KINGSTON, Tenn. — Bobby Lane Jr. is back in his element. The veteran Florida pro is leading a B.A.S.S. event and doing so by dialing into the intricacies of a vegetation bite that’s in play at the St. Croix Bassmaster Open at Watts Bar.
Lane is literally down in the weeds of a bite that even this master of the grass game is finding a challenge to completely figure out. He wouldn’t have it any other way, given the circumstances.
Lane stopped his interview after weighing 15 pounds, 2 ounces to take the lead in the tournament on Day 1.
“I just want to stop and say how good it feels to be back here, being interviewed again by B.A.S.S.,” said Lane. “I’ve missed it and I want to come back.”
He’s indeed back with much work to be done. In 18 years with B.A.S.S., Lane competed in 15 Bassmaster Classics, won two tournaments and earned 40 Top 10 finishes. Lane is on a quest to return to the Bassmaster Elite Series through the Opens EQ format, while setting another goal to qualify for a Classic. That goal is now in close reach, while the Elite quest remains a possibility. Lane jumped into 13th place in the Opens EQ standings, with the top nine anglers getting invited to the 2024 Elite Series.
Watts Bar’s aquatic weeds are in seasonal maturity. Hydrilla, milfoil and coontail are growing throughout the 39,000-acre impoundment. Too much of a good thing can be bad for bass fishing, especially when you must eliminate a majority of the habitat given the limited fishing time.
That’s where Lane excels with his uncanny ability to eliminate unproductive water (vegetation), determine which of the three types of vegetation are in play (all of them), and then dial into the pattern within the pattern to maximize his success.
Lane didn’t specify those details but clearly, he’s found something different in this otherwise random game of fishing the obvious textbook areas.
What kickstarted the day was an early morning topwater bite in the vegetation, before he moved on to his specialty.
“In late summer and early fall the water is coolest in the early morning, following cooler overnight lows,” Lane said. “That early morning bite is critical because the warmer daytime highs warm the water back up and slow the fish down.”
Lane capitalized on that bite in a key area with a Berkley Swamp Lord and then switched over to soft plastics rigged for probing the vegetation. He planned to duplicate that strategy, while broadening his strike zone to other areas.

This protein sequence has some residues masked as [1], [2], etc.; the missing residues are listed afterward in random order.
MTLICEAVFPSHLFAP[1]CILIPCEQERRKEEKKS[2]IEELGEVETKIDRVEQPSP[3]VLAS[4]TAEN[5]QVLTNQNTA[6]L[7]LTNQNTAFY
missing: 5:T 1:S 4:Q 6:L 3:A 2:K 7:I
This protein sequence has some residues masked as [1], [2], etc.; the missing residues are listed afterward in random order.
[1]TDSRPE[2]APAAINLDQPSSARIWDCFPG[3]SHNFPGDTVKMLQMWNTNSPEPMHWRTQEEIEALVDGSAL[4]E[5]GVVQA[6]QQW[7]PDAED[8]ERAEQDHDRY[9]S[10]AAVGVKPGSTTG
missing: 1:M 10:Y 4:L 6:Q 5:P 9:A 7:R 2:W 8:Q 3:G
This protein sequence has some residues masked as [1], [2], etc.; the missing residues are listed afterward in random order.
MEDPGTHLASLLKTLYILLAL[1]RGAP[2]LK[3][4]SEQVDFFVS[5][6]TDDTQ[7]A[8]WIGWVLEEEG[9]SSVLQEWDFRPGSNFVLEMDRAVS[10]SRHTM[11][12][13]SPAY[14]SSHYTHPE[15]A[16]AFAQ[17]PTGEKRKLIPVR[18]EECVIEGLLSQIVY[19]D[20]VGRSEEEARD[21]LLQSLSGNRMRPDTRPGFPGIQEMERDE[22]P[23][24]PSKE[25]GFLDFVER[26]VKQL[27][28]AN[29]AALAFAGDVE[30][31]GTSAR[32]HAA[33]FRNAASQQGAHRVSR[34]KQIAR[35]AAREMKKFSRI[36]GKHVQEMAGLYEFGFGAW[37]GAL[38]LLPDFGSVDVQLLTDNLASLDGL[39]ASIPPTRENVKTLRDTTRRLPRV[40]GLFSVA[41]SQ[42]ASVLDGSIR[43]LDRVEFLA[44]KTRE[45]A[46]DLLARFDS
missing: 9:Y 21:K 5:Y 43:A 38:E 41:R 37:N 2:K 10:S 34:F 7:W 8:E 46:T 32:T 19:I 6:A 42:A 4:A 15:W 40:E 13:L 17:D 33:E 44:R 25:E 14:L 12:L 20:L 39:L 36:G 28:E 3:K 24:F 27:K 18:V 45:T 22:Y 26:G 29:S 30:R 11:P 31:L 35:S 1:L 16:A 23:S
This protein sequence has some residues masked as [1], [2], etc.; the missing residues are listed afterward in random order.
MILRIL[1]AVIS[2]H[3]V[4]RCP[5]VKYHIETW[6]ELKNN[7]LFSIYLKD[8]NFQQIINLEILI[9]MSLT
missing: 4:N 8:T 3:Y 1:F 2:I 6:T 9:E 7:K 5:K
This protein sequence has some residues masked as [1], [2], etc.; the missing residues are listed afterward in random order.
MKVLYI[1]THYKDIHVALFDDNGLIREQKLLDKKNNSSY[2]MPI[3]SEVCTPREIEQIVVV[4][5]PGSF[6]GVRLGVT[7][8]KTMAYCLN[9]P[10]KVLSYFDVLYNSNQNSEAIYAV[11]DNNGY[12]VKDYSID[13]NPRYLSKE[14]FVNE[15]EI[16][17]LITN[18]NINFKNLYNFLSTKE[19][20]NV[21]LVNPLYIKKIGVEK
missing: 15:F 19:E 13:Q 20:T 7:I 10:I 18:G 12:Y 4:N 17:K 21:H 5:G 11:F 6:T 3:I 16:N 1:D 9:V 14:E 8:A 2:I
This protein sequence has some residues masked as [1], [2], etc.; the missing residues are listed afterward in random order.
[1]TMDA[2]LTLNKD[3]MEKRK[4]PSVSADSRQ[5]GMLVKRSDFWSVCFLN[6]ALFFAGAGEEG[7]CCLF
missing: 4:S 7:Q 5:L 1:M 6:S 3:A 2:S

Meanwhile, out on the ledges
The grass might be greenest on Watts Bar, but its signature Tennessee River ledges are still hot with an estimated 50% of the anglers favoring that mainstay pattern.
Opens EQ leader JT Thompkins landed in 17th place with 11-13 with an early morning grass bite, followed by a later day session on the ledges.
“The bigger bass disappeared compared to what I found out there in practice,” he said. “It’s a typical deal where I caught a good keeper and that broke up the school.”
Translated in Tennessee River terms, schooling bass holding on bottom ledge structure get wary when caught, causing the school to break up. The wary factor also intensifies after summer-long fishing pressure.
Sam George, a Tennessee River ledge expert from northern Alabama, made a smart move to land in ninth place with 12-13.
“I’m fishing conservative, trying to make this pattern last for two days and get me into the cut on Saturday,” he said. “I caught five and left to save my spot for Friday.”
The plan worked better than planned with George hoping to have caught eight or nine pounds. That also helped move George up to 11th in the Opens EQ standings.
What made it work so well was George’s attention to the size of the gizzard shad appearing on the screen of his forward-facing sonar.
“The areas where I’m fishing have larger-sized shad, and that’s what the bass want on the ledges as summer turns to fall when they are more actively feeding,” he said.
Meanwhile, Tennessean John Garrett, second in Opens EQ and seventh in the tournament with 13-1, scored big on a variation of what he described as running isolated brushpiles.
“You put together a milk run of fishing isolated brushpiles along a shoreline; I’m doing the same thing with isolated hydrilla in deeper water,” Garrett said.
Garrett has about 60 stops on his hydrilla run with the weeds providing concealment for the bass to ambush shad in the surrounding open water, just as a brushpile pattern does on the bank.
What stood out the most yesterday overall was just how important catching a limit is to advance in the Opens EQ standings, or even make a check in the tournament. On the boater side, 61 limits were caught by the 179 pros in the tournament.